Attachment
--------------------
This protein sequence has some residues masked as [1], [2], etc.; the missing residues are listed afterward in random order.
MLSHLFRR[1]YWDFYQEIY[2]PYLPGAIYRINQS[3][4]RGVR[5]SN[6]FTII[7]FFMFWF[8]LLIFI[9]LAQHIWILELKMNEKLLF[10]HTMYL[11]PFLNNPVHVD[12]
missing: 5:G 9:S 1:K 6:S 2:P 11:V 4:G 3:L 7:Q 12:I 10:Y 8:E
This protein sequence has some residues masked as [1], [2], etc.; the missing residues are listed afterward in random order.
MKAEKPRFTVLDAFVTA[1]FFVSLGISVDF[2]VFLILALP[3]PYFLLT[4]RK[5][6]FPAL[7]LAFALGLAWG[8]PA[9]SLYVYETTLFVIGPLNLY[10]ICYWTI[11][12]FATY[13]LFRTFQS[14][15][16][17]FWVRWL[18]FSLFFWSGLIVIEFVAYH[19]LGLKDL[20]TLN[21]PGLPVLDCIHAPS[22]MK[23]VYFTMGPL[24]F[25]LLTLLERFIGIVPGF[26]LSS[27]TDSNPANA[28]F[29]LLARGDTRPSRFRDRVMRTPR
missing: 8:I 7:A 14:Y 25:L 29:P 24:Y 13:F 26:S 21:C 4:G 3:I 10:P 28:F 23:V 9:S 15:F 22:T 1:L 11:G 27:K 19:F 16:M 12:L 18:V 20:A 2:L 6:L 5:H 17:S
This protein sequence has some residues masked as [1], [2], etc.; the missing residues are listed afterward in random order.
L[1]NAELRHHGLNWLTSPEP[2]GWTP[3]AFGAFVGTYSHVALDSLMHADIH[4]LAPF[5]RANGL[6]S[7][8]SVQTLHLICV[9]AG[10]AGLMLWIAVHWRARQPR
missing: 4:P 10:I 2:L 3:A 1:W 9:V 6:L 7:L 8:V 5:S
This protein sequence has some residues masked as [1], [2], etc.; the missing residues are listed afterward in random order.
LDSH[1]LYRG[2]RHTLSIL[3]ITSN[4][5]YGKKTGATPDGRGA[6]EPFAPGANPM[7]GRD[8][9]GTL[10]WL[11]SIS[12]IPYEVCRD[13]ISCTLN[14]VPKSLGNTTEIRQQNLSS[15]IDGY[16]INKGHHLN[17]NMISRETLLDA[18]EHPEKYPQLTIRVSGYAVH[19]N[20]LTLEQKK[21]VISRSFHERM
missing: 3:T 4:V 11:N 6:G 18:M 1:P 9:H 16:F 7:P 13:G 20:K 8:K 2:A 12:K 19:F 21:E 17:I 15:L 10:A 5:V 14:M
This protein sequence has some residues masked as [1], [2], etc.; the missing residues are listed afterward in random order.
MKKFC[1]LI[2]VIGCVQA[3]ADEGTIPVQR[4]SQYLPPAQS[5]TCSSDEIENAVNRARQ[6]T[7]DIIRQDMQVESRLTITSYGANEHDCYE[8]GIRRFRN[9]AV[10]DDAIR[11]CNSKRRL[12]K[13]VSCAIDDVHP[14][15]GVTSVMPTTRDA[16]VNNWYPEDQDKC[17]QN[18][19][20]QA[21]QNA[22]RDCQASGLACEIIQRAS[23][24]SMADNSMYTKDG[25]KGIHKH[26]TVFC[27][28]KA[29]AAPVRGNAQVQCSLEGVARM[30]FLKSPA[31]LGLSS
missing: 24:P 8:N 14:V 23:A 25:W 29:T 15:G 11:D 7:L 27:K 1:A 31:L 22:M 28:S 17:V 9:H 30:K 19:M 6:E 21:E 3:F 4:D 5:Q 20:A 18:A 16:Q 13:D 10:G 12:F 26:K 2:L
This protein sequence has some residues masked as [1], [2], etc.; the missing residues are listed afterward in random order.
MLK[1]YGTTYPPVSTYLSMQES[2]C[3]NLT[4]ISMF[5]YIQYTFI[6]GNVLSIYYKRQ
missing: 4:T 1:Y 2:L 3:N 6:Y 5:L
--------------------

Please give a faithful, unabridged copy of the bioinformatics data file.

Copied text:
This protein sequence has some residues masked as [1], [2], etc.; the missing residues are listed afterward in random order.
MLSHLFRR[1]YWDFYQEIY[2]PYLPGAIYRINQS[3][4]RGVR[5]SN[6]FTII[7]FFMFWF[8]LLIFI[9]LAQHIWILELKMNEKLLF[10]HTMYL[11]PFLNNPVHVD[12]
missing: 5:G 9:S 1:K 6:S 2:P 11:V 4:G 3:L 7:Q 12:I 10:Y 8:E
This protein sequence has some residues masked as [1], [2], etc.; the missing residues are listed afterward in random order.
MKAEKPRFTVLDAFVTA[1]FFVSLGISVDF[2]VFLILALP[3]PYFLLT[4]RK[5][6]FPAL[7]LAFALGLAWG[8]PA[9]SLYVYETTLFVIGPLNLY[10]ICYWTI[11][12]FATY[13]LFRTFQS[14][15][16][17]FWVRWL[18]FSLFFWSGLIVIEFVAYH[19]LGLKDL[20]TLN[21]PGLPVLDCIHAPS[22]MK[23]VYFTMGPL[24]F[25]LLTLLERFIGIVPGF[26]LSS[27]TDSNPANA[28]F[29]LLARGDTRPSRFRDRVMRTPR
missing: 8:I 7:A 14:Y 25:L 29:P 24:Y 13:F 26:S 21:C 4:G 3:I 10:P 28:F 23:V 9:S 15:F 22:T 1:L 11:G 27:K 19:F 16:M 12:L 18:V 20:A 2:L 6:L 5:H 17:S
This protein sequence has some residues masked as [1], [2], etc.; the missing residues are listed afterward in random order.
L[1]NAELRHHGLNWLTSPEP[2]GWTP[3]AFGAFVGTYSHVALDSLMHADIH[4]LAPF[5]RANGL[6]S[7][8]SVQTLHLICV[9]AG[10]AGLMLWIAVHWRARQPR
missing: 4:P 10:I 2:L 3:A 1:W 9:V 6:L 7:L 8:V 5:S
This protein sequence has some residues masked as [1], [2], etc.; the missing residues are listed afterward in random order.
LDSH[1]LYRG[2]RHTLSIL[3]ITSN[4][5]YGKKTGATPDGRGA[6]EPFAPGANPM[7]GRD[8][9]GTL[10]WL[11]SIS[12]IPYEVCRD[13]ISCTLN[14]VPKSLGNTTEIRQQNLSS[15]IDGY[16]INKGHHLN[17]NMISRETLLDA[18]EHPEKYPQLTIRVSGYAVH[19]N[20]LTLEQKK[21]VISRSFHERM
missing: 3:T 4:V 11:N 6:G 18:M 1:P 9:H 16:F 7:P 13:G 20:K 8:K 2:A 12:K 19:F 21:E 17:I 15:L 10:A 5:V 14:M
This protein sequence has some residues masked as [1], [2], etc.; the missing residues are listed afterward in random order.
MKKFC[1]LI[2]VIGCVQA[3]ADEGTIPVQR[4]SQYLPPAQS[5]TCSSDEIENAVNRARQ[6]T[7]DIIRQDMQVESRLTITSYGANEHDCYE[8]GIRRFRN[9]AV[10]DDAIR[11]CNSKRRL[12]K[13]VSCAIDDVHP[14][15]GVTSVMPTTRDA[16]VNNWYPEDQDKC[17]QN[18][19][20]QA[21]QNA[22]RDCQASGLACEIIQRAS[23][24]SMADNSMYTKDG[25]KGIHKH[26]TVFC[27][28]KA[29]AAPVRGNAQVQCSLEGVARM[30]FLKSPA[31]LGLSS
missing: 24:P 8:N 14:V 23:A 25:W 29:T 15:G 11:D 7:L 27:K 1:A 31:L 22:M 28:S 17:V 9:H 30:K 19:M 6:E 21:E 3:F 4:D 5:Q 20:A 18:A 16:Q 13:D 10:G 12:F 26:K 2:L
This protein sequence has some residues masked as [1], [2], etc.; the missing residues are listed afterward in random order.
MLK[1]YGTTYPPVSTYLSMQES[2]C[3]NLT[4]ISMF[5]YIQYTFI[6]GNVLSIYYKRQ
missing: 4:T 1:Y 2:L 3:N 6:Y 5:L